12. Philip-Rowlands

    Philip-Rowlands

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    Sounds like I have a lot more games to play research to do over the holidays :D
     
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  13. Lurking-Ninja

    Lurking-Ninja

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    Some people say the same RTS vs. TBS as well. In reality RTS games aren't more strategic or more tactical because they're RTS. You need better reflexes and you need to memorize more key-combos and/or mouse buttons.
    Oh, and usually you don't have a grid.

    I understand that some people say that grid for noobs, but the reality is: there are a very few TBS games (specially 4X) where there is no grid (square or hex). Grid is a restriction you need to cope with, makes the game harder, not easier. I mean in reality, not in perception of course.
    DOS even go as far as that your character does not have to be at a certain place to manipulate the world. You as a player can manipulate stuff in the world (moving objects to another objects for example). So yeah, DOS is half-TBS-tactic half-RPG. It's easier than most 4Xs, but this does not mean that it's less fun.
     
  14. BlankDeed

    BlankDeed

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    I always saw grids as an ascetic motif. Like a style, more than a gameplay element.
     
  15. Antypodish

    Antypodish

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    Triangle, square, pentagon and hexagons changes same gameplay dramatically.
     
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  16. Lurking-Ninja

    Lurking-Ninja

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    Primarily the movement tactics since the possible movement directions are limited (3, 4, 5, 6, or in voronoi grid: N), the last one, the Voronoi is interesting because it can create hot-spots, which are tactically different, more important than others. (Let's say the average cell has 4 connections, the cell with 5 or 6 connections will be far more valuable because of the possibility of broader movement).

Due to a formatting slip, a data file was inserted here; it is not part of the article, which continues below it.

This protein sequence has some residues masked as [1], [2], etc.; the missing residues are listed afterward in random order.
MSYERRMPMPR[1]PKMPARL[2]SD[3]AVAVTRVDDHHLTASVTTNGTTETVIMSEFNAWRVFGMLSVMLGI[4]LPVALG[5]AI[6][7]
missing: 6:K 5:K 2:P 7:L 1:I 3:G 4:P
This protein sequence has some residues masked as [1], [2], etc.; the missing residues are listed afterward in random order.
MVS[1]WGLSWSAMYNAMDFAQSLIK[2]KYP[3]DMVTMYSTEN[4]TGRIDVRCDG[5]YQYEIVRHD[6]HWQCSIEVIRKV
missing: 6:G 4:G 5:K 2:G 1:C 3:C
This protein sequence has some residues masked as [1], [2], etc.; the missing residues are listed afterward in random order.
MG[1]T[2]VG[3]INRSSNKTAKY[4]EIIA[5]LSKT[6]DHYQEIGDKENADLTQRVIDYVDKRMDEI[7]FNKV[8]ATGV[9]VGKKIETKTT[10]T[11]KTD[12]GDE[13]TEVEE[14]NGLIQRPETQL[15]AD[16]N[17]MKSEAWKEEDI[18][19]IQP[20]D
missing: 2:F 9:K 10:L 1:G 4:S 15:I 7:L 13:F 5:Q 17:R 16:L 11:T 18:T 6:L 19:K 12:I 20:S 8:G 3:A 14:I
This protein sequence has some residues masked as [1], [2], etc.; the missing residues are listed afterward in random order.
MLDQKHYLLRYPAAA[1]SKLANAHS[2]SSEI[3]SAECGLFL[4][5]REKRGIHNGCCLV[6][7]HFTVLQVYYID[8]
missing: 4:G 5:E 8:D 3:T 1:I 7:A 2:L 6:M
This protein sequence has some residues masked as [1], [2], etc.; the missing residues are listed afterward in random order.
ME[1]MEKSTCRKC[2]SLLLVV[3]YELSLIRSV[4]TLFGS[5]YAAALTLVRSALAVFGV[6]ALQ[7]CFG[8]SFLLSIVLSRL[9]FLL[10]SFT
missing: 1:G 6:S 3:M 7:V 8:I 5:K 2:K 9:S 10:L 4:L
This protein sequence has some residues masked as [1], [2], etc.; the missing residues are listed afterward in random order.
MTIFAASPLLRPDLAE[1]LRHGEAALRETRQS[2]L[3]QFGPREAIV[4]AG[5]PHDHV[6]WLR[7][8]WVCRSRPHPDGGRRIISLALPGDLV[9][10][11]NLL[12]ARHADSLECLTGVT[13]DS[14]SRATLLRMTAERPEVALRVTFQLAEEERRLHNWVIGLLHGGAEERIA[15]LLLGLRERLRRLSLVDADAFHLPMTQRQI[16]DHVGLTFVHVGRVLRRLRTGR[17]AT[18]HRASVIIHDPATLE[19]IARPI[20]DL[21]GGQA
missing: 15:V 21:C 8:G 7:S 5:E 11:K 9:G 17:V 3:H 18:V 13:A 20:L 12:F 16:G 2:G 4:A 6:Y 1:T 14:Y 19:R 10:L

17. Eric5h5

    Eric5h5

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    Heroes of Might & Magic 4 didn't have a grid for the tactical combat (the other games in the series do), and it didn't make as much of a difference as you might think.

    --Eric
     
  18. Lurking-Ninja

    Lurking-Ninja

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    It is naturally a hexa game because the movement can only happen from/to 6 directions. If my memory serves well.
     
  19. BlankDeed

    BlankDeed

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    You're right, my bad. I think I was thinking visible/invisible, honestly who even knows.
     
  20. Kiwasi

    Kiwasi

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    Grids are more about promoting exactness. With a grid, a player can calculate "In exactly three turns I will be inside the range of my attack, but still outside his attack".

    Without a grid, the player has to guess. This adds uncertainty to the game.

    Both designs are valid.
     
  21. RichardKain

    RichardKain

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    The reason why grids are so often used for this sort of game is that the help to simplify the design, simplify the engine, and are often a lot easier for the user to wrap their brains around. Moreover, grids help to prevent cheese. When you have a less limited system, it becomes possible to skirt certain lines in order to gain tactical advantages. A difference of a few millimeters can determine whether or not a unit gets hit or gets off scott-free.

    Of course, this is not a problem, just a design decision. Some players hate that kind of approach, and prefer grids. Other players love that kind of approach, and would prefer to play that way.

    For my money, it's find to go the non-grid way. I would just recommend that you include tools that would allow your players to accurately measure or visualize potential outcomes. As long as they have the ability to see and/or anticipate these factors, they won't feel that they're being blindsided.
     
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  22. Kiwasi

    Kiwasi

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    One good design approach to avoid this is to blur the edges of the attacks. If an enemy is at perfect range, the attack does full damage. Just outside perfect range, less damage is done. And so on.

    Basically if you are going to avoid precision in movement, you should also avoid precision in the rest of you game.
     
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  23. RichardKain

    RichardKain

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    A fine point. You can also have it so that there is no upwards limit on range, and different tiers of range simply determine how likely an attack is to hit. (and possibly also reduce the overall amount of damage, should a hit be successful) There are plenty of different ways to address the issue, and give the player different approaches to consider. So long as the rules are consistent and clear, it's all good.
     
    Kiwasi likes this.